Sexual Reproduction and Meiosis. Chapter 11. Overview of Meiosis. Meiosis is a form of cell division that leads to the production of gametes . gametes : egg cells and sperm cells -contain half the number of chromosomes of an adult body cell
Meiosis is a form of cell division that leads to the production of gametes.
gametes: egg cells and sperm cells
-contain half the number of chromosomes of an adult body cell
Adult body cells (somatic cells) are diploid, containing 2 sets of chromosomes.
Gametes are haploid, containing only 1 set of chromosomes.
Sexual reproduction includes the fusion of gametes (fertilization) to produce a diploid zygote.
Life cycles of sexually reproducing organisms involve the alternation of haploid and diploid stages.
Some life cycles include longer diploid phases, some include longer haploid phases.
Meiosis includes two rounds of division – meiosis I and meiosis II.
During meiosis I, homologous chromosomes (homologues) become closely associated with each other. This is synapsis.
Proteins between the homologues hold them in a synaptonemal complex.
Crossing over: genetic recombination between non-sister chromatids
-physical exchange of regions of the chromatids
chiasmata: sites of crossing over
The homologues are separated from each other in anaphase I.
Meiosis involves two successive cell divisions with no replication of genetic material between them.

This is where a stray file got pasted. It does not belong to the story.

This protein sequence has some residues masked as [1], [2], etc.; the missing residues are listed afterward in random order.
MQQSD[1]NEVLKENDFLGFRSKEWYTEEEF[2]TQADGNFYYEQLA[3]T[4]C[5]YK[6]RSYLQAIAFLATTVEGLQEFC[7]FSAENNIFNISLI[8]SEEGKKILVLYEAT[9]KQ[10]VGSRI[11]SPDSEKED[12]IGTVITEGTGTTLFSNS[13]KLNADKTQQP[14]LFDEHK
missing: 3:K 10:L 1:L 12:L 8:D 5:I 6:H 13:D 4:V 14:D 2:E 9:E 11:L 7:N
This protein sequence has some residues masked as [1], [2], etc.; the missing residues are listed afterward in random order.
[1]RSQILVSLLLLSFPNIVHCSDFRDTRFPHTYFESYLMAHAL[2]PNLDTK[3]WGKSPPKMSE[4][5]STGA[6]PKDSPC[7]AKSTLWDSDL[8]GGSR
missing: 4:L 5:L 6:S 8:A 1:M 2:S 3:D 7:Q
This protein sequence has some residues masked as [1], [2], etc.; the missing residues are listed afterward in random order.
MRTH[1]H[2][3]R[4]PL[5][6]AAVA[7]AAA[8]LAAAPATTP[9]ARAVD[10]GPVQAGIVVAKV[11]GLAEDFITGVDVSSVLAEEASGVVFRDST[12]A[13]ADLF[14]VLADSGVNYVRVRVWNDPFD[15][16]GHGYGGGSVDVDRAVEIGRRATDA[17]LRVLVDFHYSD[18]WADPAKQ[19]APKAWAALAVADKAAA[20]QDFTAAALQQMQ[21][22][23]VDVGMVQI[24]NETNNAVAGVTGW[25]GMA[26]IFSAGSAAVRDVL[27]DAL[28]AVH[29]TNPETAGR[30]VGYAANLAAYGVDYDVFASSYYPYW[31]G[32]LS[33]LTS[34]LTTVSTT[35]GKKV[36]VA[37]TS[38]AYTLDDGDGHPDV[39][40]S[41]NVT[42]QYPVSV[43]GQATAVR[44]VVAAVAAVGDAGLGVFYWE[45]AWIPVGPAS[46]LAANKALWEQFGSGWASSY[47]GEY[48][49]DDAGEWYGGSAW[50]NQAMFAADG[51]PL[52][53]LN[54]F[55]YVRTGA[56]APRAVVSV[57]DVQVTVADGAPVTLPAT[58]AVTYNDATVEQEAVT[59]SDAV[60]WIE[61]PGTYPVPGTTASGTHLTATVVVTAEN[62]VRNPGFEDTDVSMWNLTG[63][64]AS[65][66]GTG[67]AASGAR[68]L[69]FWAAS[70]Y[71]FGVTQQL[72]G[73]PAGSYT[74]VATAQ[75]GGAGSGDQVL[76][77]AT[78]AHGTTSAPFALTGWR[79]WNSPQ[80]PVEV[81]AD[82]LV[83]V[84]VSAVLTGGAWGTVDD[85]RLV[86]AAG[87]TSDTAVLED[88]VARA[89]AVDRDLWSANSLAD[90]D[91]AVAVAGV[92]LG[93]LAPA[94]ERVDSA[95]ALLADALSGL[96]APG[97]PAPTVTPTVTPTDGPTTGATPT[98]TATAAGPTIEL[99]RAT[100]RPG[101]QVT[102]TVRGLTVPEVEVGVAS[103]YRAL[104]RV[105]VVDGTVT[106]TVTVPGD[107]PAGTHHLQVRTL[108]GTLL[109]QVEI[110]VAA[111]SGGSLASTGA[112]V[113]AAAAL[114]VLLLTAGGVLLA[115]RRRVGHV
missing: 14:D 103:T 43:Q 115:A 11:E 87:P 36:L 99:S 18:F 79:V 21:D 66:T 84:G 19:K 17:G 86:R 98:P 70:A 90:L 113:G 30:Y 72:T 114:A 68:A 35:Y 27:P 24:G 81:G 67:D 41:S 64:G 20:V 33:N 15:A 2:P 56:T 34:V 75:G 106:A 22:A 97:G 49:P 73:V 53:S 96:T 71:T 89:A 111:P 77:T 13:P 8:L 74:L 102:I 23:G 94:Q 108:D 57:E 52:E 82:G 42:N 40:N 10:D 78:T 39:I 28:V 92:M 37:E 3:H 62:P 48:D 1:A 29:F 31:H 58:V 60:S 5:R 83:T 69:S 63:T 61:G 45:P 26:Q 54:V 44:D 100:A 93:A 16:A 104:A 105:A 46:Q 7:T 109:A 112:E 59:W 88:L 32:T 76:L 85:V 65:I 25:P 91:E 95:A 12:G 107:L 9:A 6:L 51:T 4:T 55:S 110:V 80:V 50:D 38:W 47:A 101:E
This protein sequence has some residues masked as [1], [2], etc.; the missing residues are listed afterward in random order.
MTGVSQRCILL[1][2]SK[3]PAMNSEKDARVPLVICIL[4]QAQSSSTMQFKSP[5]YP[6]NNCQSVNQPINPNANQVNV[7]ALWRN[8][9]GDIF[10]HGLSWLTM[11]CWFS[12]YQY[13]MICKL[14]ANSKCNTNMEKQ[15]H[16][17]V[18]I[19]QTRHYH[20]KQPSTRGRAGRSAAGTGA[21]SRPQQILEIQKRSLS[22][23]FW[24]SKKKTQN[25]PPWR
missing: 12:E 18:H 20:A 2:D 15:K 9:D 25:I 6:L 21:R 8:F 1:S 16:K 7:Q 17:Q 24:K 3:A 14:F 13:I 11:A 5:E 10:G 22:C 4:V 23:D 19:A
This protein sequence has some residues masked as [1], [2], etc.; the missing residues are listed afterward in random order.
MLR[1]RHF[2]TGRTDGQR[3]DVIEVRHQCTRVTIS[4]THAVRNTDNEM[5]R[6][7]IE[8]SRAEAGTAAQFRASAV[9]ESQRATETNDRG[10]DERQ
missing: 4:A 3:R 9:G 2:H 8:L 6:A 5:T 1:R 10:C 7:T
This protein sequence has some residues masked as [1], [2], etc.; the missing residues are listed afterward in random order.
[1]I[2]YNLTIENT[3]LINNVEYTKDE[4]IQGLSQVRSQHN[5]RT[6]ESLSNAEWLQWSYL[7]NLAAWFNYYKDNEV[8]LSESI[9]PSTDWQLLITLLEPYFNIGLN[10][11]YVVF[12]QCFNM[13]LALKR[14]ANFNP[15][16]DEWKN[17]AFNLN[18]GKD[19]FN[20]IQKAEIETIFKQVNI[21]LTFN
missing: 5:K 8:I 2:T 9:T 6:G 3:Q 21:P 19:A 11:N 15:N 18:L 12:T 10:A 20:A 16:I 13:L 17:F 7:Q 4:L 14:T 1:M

This results in a reduction of the chromosome number from diploid to haploid.
-chromosomes coil tighter
-nuclear envelope dissolves
-homologues become closely associated in synapsis
-crossing over occurs between non-sister chromatids
-terminal chiasmata hold homologues together following crossing over
-microtubules from opposite poles attach to each homologue, not each sister chromatid
-homologues are aligned at the metaphase plate side-by-side
-the orientation of each pair of homologues on the spindle is random
-microtubules of the spindle shorten
-homologues are separated from each other
-sister chromatids remain attached to each other at their centromeres
-nuclear envelopes form around each set of chromosomes
-each new nucleus is now haploid
-sister chromatids are no longer identical because of crossing over
Meiosis II resembles a mitotic division:
-prophase II: nuclear envelopes dissolve and spindle apparatus forms
-metaphase II: chromosomes align on metaphase plate
-anaphase II: sister chromatids are separated from each other
-telophase II: nuclear envelope re-forms; cytokinesis follows
Meiosis is characterized by 4 features:
1. Synapsis and crossing over
2. Sister chromatids remain joined at their centromeres throughout meiosis I
3. Kinetochores of sister chromatids attach to the same pole in meiosis I
4. DNA replication is suppressed between meiosis I and meiosis II.
Meiosis produces haploid cells that are not identical to each other.
Genetic differences in these cells arise from:
-random alignment of homologues in metaphase I (independent assortment)
Mitosis produces 2 cells identical to each other.